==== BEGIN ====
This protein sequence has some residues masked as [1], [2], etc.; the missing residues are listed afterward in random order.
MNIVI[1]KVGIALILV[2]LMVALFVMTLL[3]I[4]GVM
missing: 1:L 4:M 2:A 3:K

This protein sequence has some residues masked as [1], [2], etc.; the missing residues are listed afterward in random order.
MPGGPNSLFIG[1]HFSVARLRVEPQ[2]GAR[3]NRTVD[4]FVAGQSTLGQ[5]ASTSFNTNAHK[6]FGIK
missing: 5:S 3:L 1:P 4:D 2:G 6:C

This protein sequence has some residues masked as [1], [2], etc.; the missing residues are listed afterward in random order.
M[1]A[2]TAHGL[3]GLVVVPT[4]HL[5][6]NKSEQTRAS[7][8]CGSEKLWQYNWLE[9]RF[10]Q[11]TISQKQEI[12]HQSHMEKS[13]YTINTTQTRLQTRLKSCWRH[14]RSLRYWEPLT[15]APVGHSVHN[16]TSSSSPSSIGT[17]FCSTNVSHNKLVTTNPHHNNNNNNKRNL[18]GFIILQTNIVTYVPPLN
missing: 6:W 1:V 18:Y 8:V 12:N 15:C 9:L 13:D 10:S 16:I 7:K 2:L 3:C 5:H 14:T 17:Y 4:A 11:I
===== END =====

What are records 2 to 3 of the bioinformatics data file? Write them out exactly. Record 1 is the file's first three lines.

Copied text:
This protein sequence has some residues masked as [1], [2], etc.; the missing residues are listed afterward in random order.
MPGGPNSLFIG[1]HFSVARLRVEPQ[2]GAR[3]NRTVD[4]FVAGQSTLGQ[5]ASTSFNTNAHK[6]FGIK
missing: 5:S 3:L 1:P 4:D 2:G 6:C

This protein sequence has some residues masked as [1], [2], etc.; the missing residues are listed afterward in random order.
M[1]A[2]TAHGL[3]GLVVVPT[4]HL[5][6]NKSEQTRAS[7][8]CGSEKLWQYNWLE[9]RF[10]Q[11]TISQKQEI[12]HQSHMEKS[13]YTINTTQTRLQTRLKSCWRH[14]RSLRYWEPLT[15]APVGHSVHN[16]TSSSSPSSIGT[17]FCSTNVSHNKLVTTNPHHNNNNNNKRNL[18]GFIILQTNIVTYVPPLN
missing: 6:W 1:V 18:Y 8:V 12:N 15:C 9:L 13:D 10:S 16:I 7:K 2:L 3:C 5:H 14:T 17:Y 4:A 11:I